What's fair about Private Manning's sentence?

Nicky Woolf is glad that there are still people such as Edward Snowden and Bradley Manning around.

Bradley Manning was young. Alienated by the ultra-macho culture of the US military, and horrified by what he saw the military doing. So he acted on his conscience; leaking documents to Wikileaks that highlighted systematic abuses by US military and security forces, igniting an inferno of outrage and debate in the public.

Yesterday, a military judge took less than a minute to sentence him to 35 years imprisonment for this single act; of this, he has already served more than three, much of it in solitary confinement in appalling conditions.

It sticks in the craw, doesn't it? Doesn't it feel wrong, deep down in the bone? In a nation where the average rapist – if convicted at all – serves fewer than three years, and the average time served for sexual assault is just 35 months, this man, whose crime was simply to show the public how badly their government was behaving, will not even be eligible for parole for another eight years (taking into account the three years already served). What's fair about that? How could this possibly be?

Here is the argument in favour. A government necessarily deals in secrecy a lot of the time. Diplomacy, security and good governance do need to be secretive sometimes to operate in a high-stakes world of nuclear weapons, rogue states, and terrorism. That government must inevitably then prosecute these whistleblowers, and prosecute them harshly, if the system is to stay standing. If Manning was to be pardoned, or given a lighter sentence, then it would send the message that whistleblowing of this kind is legal and sanctioned, and cause a free-for-all which would leave the security forces and diplomatic services completely unable to do their jobs. The recent leak of diplomatic cables to Wikileaks, for example, is pointed at; a diplomatic disaster which made the lives of civil servants at the cutting edge of international politics much more difficult, and maybe endangered lives in the process.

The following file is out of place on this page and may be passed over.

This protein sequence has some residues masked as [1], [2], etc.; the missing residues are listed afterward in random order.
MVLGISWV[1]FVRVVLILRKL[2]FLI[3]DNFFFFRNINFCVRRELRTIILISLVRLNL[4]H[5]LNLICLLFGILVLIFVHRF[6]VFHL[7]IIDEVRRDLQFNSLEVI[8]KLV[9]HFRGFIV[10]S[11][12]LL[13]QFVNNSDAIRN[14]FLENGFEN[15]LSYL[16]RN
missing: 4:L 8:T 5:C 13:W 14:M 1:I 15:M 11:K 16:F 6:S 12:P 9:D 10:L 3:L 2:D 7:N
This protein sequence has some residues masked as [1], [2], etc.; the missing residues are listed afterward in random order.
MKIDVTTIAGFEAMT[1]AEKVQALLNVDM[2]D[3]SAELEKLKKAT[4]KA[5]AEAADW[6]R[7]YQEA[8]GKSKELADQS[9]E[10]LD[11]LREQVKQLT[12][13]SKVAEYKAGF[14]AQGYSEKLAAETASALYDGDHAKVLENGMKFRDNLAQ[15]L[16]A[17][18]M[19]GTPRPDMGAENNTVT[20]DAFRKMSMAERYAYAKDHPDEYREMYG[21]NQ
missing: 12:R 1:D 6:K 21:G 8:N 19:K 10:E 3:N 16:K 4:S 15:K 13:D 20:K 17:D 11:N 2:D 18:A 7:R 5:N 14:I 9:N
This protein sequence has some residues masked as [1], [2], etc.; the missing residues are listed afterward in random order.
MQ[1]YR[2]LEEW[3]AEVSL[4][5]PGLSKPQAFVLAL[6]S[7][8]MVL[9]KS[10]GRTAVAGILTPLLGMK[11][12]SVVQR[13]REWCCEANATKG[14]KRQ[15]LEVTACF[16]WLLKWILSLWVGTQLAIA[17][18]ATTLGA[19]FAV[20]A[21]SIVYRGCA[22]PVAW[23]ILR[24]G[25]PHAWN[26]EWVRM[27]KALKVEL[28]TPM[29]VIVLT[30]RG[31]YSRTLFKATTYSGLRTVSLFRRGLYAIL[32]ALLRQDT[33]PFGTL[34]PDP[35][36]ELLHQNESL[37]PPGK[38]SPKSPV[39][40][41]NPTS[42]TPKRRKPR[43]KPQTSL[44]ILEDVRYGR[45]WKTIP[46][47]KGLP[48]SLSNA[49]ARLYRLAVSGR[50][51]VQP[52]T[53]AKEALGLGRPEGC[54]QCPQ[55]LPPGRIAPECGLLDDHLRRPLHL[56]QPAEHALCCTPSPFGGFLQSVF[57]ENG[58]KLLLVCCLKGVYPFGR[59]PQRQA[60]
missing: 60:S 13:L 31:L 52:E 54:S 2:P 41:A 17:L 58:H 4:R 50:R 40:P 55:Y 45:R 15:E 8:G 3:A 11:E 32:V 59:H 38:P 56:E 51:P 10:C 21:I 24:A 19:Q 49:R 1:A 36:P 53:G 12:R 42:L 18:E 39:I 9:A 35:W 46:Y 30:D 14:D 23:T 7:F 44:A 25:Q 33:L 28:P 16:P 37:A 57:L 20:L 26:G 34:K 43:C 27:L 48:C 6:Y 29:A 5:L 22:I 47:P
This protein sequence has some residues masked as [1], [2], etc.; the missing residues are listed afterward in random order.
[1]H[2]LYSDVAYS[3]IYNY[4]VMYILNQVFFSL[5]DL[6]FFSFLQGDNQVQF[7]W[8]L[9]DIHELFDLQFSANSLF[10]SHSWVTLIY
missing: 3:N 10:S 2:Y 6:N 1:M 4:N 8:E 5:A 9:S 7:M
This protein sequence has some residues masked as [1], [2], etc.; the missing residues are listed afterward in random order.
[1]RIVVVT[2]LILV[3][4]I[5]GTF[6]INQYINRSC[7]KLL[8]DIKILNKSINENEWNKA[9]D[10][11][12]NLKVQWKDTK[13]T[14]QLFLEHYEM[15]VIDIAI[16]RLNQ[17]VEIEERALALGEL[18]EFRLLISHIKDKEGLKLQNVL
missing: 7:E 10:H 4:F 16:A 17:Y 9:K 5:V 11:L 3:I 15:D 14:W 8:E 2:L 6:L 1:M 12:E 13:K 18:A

So once Manning had been caught, the US government had to prosecute him, and prosecute him harshly. That, the argument runs, is simply how the game is played.

But that is only half the story. Inevitably, a government often oversteps the line of necessary secrecy. Its culture of secrecy can often become poisonous, self-propelling; a secret world which can undermine and sometimes overrule democracy for its own survival. It may claim to be working to protect us; but what could be so terrifying that our protectors must work so often in the dark?

When that happens, as arguably it has done in recent years in the United States and Britain, it falls to a whistleblower to step forward: an Edward Snowden or a Bradley Manning who are driven by their convictions to sacrifice their lives – as Manning has done – in order to shine a light on such abuses.